Capital spending is the lifeblood of energy services companies. With oil trading at historically low levels, exploration and production (E&P) companies have pulled back hard on spending plans. That's left services companies like Baker Hughes (NYSE:BKR) and Core Laboratories (NYSE:CLB) reeling as revenues dry up. Investors have been fleeing, leading to deep price declines. Is this an opportunity for long-term investors in either company?

Ups and downs

If there is one thing that is consistent in the energy sector it is that the commodity-driven business is highly cyclical. Supply and demand routinely get out of whack, with prices rising and falling in often large and swift moves.

Today, oil is down and out. There are normal patterns that occur when this happens, the most notable of which, for services companies like Baker Hughes and Core Labs, is that E&P companies pull back on their capital spending plans. That basically means less revenue for services companies. So it's not surprising that Baker Hughes stock is down roughly 40% so far this year, with Core Labs off by nearly 50%.     

A man standing in front of an oil rig with tablet in his hand

Image source: Getty Images.

On the positive side, the reduction in spending by E&P companies that typically occurs during periods of weak energy prices has historically helped to rebalance supply and demand. So, if history is any guide, the pain today should help set up higher oil prices and increased demand for Baker Hughes and Core Labs in the future. It doesn't change the painful share price declines, but it suggests that investors looking at this pair today could be getting in at -- or at least near -- a bottom for the industry. Notably, Baker Hughes has highlighted large decreases in the industry rig count, with the biggest drop coming in the U.S. onshore space.    

That's an important factor here, because over the past decade or two U.S. oil production has materially increased. That flood of oil has upended the normal supply/demand dynamics in the industry. Although the demand drop from the world's effort to slow the spread of COVID-19 is the immediate cause of the industry's oversupply, U.S. onshore production is a key factor underpinning the problem. With the U.S. rig count hovering at record lows, however, there are early signs that things could eventually change for the better for Baker Hughes and Core Labs.

Positioned to benefit

Core Labs and Baker Hughes are both energy services companies, but they take very different approaches. Baker Hughes is something of a jack of all trades, providing products and services to the industry all along the chain, from drilling (upstream) to pipelines (midstream) to refining and chemicals (downstream). While that provides it with a fair amount of diversification, this downturn has hit the industry from top to bottom. So there's been no place to hide.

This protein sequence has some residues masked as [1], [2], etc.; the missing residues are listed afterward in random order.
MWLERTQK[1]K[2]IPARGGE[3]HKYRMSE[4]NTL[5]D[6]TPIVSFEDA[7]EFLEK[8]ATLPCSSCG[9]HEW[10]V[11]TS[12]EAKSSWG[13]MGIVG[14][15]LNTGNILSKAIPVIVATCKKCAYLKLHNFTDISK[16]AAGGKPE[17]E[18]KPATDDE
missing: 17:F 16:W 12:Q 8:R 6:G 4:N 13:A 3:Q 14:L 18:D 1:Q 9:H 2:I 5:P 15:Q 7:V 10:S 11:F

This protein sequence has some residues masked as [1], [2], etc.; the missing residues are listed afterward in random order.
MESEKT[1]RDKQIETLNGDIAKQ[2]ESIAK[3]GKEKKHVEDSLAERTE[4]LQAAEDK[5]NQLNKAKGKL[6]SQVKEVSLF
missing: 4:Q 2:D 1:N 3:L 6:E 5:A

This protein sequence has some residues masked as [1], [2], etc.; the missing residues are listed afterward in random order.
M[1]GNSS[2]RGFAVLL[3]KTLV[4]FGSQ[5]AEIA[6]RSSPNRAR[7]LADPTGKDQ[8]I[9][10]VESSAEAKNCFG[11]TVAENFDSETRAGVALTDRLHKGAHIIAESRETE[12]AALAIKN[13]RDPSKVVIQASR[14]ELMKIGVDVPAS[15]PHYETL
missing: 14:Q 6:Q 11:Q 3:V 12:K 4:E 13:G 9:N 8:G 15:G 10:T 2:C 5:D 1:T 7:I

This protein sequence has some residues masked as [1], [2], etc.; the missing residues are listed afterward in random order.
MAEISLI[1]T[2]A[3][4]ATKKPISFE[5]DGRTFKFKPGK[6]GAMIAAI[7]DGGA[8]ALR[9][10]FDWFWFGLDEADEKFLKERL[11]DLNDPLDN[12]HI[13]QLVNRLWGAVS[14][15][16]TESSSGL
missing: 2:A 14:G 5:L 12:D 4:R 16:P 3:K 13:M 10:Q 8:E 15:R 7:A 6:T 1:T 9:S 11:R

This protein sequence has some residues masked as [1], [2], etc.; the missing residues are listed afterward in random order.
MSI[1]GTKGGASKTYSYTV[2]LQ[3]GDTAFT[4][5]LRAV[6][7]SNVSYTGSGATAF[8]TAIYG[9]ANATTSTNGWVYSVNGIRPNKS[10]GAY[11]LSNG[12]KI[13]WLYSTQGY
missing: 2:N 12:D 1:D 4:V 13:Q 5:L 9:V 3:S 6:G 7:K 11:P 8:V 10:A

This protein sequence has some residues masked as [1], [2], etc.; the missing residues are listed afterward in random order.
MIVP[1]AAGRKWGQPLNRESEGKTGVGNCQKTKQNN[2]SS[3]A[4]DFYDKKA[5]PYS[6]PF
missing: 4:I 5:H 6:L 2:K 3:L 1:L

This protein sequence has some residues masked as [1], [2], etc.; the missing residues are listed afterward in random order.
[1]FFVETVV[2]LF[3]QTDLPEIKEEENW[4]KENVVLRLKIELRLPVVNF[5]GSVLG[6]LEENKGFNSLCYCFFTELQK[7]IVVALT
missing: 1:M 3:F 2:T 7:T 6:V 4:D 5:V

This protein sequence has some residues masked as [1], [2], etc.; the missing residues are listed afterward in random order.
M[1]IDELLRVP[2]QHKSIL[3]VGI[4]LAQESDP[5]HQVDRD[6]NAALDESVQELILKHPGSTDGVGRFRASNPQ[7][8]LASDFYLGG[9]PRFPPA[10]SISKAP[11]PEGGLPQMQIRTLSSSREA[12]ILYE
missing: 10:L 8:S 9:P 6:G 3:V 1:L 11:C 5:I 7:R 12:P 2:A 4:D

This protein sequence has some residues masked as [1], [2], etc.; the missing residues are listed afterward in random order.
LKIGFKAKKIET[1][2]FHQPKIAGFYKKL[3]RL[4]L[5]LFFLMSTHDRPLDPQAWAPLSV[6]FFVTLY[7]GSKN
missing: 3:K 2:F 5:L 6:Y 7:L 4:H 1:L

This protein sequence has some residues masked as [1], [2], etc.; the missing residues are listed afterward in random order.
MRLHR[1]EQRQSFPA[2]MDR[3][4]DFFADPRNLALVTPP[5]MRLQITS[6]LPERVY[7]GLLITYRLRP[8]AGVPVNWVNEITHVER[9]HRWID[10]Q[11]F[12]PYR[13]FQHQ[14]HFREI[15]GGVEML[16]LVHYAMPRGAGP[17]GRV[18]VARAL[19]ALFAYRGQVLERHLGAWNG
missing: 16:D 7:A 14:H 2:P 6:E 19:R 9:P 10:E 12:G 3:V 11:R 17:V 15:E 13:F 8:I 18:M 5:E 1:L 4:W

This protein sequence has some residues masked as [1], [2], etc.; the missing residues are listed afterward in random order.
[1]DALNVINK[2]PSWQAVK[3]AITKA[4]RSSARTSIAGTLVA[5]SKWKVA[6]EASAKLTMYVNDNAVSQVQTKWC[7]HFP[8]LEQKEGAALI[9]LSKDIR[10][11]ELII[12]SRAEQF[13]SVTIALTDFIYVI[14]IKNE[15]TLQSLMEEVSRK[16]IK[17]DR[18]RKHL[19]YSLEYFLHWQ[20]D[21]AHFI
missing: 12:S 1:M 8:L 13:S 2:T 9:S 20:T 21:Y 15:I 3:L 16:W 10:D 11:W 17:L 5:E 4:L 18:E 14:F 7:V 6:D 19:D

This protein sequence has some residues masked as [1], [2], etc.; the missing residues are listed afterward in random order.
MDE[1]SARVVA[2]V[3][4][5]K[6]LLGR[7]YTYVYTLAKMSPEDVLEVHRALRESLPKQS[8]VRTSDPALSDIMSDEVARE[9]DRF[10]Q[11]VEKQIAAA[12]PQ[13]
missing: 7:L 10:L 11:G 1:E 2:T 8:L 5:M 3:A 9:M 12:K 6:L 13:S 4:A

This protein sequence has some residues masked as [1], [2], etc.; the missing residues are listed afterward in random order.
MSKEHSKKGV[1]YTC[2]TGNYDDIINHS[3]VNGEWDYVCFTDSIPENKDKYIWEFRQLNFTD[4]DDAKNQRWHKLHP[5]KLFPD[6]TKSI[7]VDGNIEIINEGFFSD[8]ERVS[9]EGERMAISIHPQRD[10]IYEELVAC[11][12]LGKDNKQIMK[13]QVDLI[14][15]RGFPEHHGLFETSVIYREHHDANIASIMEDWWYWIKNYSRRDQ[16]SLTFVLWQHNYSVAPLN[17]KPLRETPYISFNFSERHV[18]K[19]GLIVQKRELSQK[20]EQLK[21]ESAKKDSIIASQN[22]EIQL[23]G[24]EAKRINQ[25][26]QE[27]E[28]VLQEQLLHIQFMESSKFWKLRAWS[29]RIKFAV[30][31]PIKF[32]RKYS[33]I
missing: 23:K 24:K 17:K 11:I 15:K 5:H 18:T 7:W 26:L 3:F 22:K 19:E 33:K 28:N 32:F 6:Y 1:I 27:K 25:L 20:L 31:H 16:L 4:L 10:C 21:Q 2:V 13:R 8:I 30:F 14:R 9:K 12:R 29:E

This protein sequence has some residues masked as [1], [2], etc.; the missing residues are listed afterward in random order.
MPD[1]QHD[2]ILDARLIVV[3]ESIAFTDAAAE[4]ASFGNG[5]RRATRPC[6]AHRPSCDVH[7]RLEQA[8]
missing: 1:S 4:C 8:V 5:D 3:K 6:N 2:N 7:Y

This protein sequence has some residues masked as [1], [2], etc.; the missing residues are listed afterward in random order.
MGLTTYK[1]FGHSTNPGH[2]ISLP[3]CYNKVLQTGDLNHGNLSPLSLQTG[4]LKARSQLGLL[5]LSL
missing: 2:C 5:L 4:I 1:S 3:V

Core Labs, on the other hand, provides data services to drillers, helping them maximize the amount of oil they find and produce. There isn't much diversification going on in that model. For investors who prefer to spread their bets, Baker Hughes gets the point here.

The two also differ materially when it comes to their balance sheets. Baker Hughes' debt to equity ratio is around 0.6 times. After taking a large one-time write off in the first quarter (a move that trimmed shareholder equity by roughly 60%), Core Labs' debt to equity ratio is a hefty 4.6 times. Even before that write-off, however, Core Labs made greater use of leverage, ending 2019 with a debt to equity ratio of about 1.7 times. Investors looking for a fiscally conservative name would probably prefer Baker Hughes.   

BKR Debt to Equity Ratio Chart

BKR Debt to Equity Ratio data by YCharts

Dividend investors will also like the story at Baker Hughes more today. Despite the current headwinds, the company has maintained its dividend at $0.18 per share per quarter. Core Labs, on the other hand, has trimmed its dividend to just $0.01 per share per quarter in an effort to conserve cash. That's nothing but a token payment largely meant to allow institutional investors with a dividend mandate to remain shareholders. Again, Baker Hughes wins, noting that its cash dividend payout ratio, which looks at dividend relative to free cash flow, is a reasonable 55% or so despite the troubles facing the energy sector.   

Almost an easy call

When you take a closer look here, Baker Hughes appears to be a better investment choice than Core Labs for most investors. That said, Baker Hughes counts General Electric is a major shareholder. GE, working through a difficult turnaround, has openly stated it wishes to sell its remaining stake in Baker Hughes. That means GE could start selling shares as Baker Hughes' stock recovers, potentially dampening the upside here for a bit. Although the current low price may adequately discount this fact, long-term investors should go in realizing that GE is a headwind outside of the oil patch troubles that Baker Hughes is dealing with today.

In the end, more conservative types would probably be better off avoiding Baker Hughes, too, at least until the situation with GE is settled.

This article represents the opinion of the writer, who may disagree with the “official” recommendation position of a Motley Fool premium advisory service. We’re motley! Questioning an investing thesis -- even one of our own -- helps us all think critically about investing and make decisions that help us become smarter, happier, and richer.